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Judith Clark reflects on her nearly three-decade tenure

Submitted on June 25, 2023 - 12:16pm
Judith Clark, 2023
Judith Clark, 2023. Photo by Leo Carmona

Judith grew up in Seattle in an academic family. Her father was a professor in the UW College of Engineering and her mother was an administrator in the Office of the UW Registrar. Education was always an important part of her life, but she was not always aware of its true value. She freely admits that as an undergraduate history major at the University of Washington (BA, 1970), she lacked the focus and commitment to benefit from all the opportunities offered through higher education. After obtaining her bachelor’s degree, life took her in a path far from academia. It wasn't until later in her life that she decided to return to her alma mater to pursue a master’s degree in art history (MA, 1996) at the School of Art, now the School of Art + Art History + Design (also known as the School).

With feelings of regret for missing out on the academic benefits as an undergrad, Judith describes her return to pursue a master’s degree as an act of redemption. Her experience as a mature graduate student allowed her to grasp the true value of education. During that time, she also had the opportunity to teach as a TA and directly work with students. It became clear to her that while she enjoyed art history, she was never going to go on to complete the PhD needed to work as an academic art historian. However, it was the experiences with students and love of art that ultimately led her to accept a job as an academic advisor at the School. This professional position was relatively new in academia. It offered lots of opportunity to listen to student needs and develop supportive programming that did not previously exist for students. Initially one thing was clear. Compared to other disciplines at UW, the study of the arts was not respected as a major that offered students a top undergrad degree followed by opportunities in the professional world. Changing that narrative has been the motive that has propelled Judith’s trajectory through the years.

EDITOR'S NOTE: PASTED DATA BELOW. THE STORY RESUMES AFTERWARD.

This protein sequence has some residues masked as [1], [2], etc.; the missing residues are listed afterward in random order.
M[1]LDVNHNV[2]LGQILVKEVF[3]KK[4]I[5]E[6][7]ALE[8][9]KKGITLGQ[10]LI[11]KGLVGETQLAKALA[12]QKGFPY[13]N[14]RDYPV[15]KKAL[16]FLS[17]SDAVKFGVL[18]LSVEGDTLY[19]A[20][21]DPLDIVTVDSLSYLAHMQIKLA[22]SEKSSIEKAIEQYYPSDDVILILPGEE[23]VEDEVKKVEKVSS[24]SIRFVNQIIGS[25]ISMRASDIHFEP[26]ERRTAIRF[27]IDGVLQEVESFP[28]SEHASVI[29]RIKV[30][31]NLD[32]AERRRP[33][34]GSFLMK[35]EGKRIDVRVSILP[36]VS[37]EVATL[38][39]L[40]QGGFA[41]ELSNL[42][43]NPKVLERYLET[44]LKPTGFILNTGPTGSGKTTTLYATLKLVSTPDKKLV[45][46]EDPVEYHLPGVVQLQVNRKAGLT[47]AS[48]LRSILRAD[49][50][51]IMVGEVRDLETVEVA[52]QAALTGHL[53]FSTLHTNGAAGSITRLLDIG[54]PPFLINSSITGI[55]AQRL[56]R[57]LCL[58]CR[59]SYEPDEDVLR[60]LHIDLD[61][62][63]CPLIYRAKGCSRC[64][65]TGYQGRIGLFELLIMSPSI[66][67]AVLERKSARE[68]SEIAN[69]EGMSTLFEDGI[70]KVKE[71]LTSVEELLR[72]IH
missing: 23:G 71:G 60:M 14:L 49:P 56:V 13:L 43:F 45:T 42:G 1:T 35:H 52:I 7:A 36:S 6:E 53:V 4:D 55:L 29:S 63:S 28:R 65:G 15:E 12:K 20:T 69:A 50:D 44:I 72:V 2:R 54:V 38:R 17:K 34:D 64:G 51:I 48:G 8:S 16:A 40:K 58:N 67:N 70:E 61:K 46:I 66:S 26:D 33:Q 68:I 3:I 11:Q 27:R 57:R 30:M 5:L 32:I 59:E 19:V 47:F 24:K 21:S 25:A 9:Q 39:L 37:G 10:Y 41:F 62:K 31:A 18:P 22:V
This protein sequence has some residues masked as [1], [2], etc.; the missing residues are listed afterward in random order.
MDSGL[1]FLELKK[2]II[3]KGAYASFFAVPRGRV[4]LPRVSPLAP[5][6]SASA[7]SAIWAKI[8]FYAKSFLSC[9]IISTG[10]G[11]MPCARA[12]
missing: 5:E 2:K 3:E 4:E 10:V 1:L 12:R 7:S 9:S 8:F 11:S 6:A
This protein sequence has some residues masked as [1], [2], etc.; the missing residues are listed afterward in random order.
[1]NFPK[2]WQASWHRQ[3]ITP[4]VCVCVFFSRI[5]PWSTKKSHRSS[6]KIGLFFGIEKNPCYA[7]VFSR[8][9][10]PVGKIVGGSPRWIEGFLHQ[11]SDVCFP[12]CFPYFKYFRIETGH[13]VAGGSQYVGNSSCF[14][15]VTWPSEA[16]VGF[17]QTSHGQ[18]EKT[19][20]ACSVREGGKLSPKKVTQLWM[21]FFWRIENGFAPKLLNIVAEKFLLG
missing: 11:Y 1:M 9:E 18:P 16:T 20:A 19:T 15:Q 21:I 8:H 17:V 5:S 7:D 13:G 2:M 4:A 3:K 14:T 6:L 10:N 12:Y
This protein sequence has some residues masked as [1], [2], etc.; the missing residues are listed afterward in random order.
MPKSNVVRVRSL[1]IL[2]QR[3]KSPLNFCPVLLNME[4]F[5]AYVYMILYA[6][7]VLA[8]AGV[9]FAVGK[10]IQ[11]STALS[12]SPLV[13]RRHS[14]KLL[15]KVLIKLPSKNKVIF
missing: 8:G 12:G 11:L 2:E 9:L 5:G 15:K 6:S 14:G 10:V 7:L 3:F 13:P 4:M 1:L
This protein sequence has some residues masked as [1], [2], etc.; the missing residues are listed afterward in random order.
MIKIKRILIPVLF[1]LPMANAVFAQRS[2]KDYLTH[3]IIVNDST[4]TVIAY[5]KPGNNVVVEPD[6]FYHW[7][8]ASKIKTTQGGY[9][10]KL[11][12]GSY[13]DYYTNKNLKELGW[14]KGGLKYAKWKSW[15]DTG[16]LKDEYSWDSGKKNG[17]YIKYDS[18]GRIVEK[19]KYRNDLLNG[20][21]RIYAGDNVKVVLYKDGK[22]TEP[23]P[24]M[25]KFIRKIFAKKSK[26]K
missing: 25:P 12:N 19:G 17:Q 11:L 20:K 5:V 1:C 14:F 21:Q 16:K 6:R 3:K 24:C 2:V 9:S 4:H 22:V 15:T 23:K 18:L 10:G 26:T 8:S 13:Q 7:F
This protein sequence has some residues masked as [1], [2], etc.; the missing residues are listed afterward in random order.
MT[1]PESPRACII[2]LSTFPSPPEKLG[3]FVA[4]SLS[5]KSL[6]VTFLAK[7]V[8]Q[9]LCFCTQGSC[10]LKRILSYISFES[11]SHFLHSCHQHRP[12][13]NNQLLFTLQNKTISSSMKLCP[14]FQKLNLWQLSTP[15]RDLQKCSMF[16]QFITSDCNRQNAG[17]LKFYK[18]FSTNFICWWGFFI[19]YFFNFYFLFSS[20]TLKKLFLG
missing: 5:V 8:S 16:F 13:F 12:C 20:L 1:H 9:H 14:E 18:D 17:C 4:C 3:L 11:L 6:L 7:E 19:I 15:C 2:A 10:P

Judith’s three main goals have been to support and guide students to achieve their academic milestones, to raise the community’s awareness of the value of an education in art, art history and design, and to help students recognize professional opportunities outside of the classroom. Over the years thanks to support from the faculty, directors and the excellence and teamwork of the advising staff, Judith’s office was able to create important programs and initiatives to respond and adapt to the inevitable changes that higher education institutions must face to ensure academic success for a diverse student body. Some of these programs spearheaded by Judith include quarterly events to help connect students with alumni and prepare for arts-related careers; the development of a Free Materials Library to help students acquire art supplies; and the creation of the popular Art on Loan program that placed student art in dozens of campus buildings and helped build an audience for student work.

“Since I arrived, I knew [the School's community] was something unique that I couldn't find anywhere else, and I just couldn’t let it go.”

Although she does not consider herself an art historian, Judith has always been inspired by and proud to support the disciplines of Art, Art History, and Design. While serving students was the main reason she stayed in her position, the community she found at the School also had a significant role in her tenure of nearly three decades. “Since I arrived, I knew it was something unique that I couldn't find anywhere else and I just couldn’t let it go” Judi says as she looks back in retrospect, adding “the school is a celebratory place by nature. We are all in one building where we hold classes, have exhibitions, attend lectures. It’s about students, staff and faculty sharing a place where creativity is always the major focus.”

By the time this interview was conducted, Judith had already been enjoying several weeks of retirement. While she is still in a transitional stage and contemplating various retirement activities, she [jokingly] asserts that another job is not her plan. For now, Judith is dedicated to spending time with her family and has plans to travel with her husband in the near future, which is something they both love. 

We wish Judith the best in a much-deserved retirement, and we thank her for all her contributions to make the School of Art + Art History + Design what it is today.

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